Located at the western end of the oldest street of Delhi, Chandni Chowk, Fatehpuri Masjid was built in 1650 by Fatehpuri Begum, one of Shah Jahan’s wives. The mosque is built with red sandstone on a large scale and is surmounted by a single dome. Flanked by towering minarets, the mosque has a traditional design with the prayer hall having seven-arched openings. Among the seven arches, the central arch is the highest. The mosque has single and double-storeyed apartments on the sides and some of its endowments were used as a school for poor students. The British auctioned some parts of the mosque after the 1857 war to a Hindu family. Later in 1877 it was restored to the Muslims at the Delhi Darbar when the British allowed the Muslims back in Old Delhi.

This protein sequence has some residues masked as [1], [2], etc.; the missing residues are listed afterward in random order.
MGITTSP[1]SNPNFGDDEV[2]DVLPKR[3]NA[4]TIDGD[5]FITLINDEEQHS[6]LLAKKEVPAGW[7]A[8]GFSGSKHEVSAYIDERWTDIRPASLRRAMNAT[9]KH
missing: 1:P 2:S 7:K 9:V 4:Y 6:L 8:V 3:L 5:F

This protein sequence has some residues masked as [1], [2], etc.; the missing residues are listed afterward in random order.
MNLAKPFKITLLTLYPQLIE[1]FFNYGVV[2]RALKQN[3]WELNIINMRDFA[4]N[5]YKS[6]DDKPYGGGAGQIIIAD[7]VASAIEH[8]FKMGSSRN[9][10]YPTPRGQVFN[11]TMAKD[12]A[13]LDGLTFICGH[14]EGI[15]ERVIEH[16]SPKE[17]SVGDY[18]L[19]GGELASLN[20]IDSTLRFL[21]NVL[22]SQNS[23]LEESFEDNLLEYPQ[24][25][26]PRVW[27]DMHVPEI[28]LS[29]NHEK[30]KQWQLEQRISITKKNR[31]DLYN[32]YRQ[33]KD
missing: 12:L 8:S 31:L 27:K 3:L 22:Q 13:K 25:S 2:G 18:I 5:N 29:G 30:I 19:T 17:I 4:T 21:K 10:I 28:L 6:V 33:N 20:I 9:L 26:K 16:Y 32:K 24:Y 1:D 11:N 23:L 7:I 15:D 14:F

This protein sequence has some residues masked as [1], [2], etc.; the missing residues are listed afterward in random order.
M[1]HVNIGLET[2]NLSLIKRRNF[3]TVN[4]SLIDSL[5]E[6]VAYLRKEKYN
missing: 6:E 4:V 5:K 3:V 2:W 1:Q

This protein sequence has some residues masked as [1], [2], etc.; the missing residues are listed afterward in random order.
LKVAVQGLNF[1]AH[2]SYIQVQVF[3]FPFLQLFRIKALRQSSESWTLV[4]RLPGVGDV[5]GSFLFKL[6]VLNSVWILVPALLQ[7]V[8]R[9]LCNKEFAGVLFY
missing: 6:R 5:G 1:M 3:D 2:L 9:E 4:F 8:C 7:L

Though Fatehpuri Masjid was an important mosque in Old Delhi but architecturally the mosque is not a very fine example of Mughal architecture. The materials used in the mosque are of poor quality. The proportion of the mosque is also not as perfect as that of the Jama Masjid. If one notices, the dome especially is not in proportion to the building and the overall effect is also not very pleasing. However, different parts of the mosque individually are very beautiful.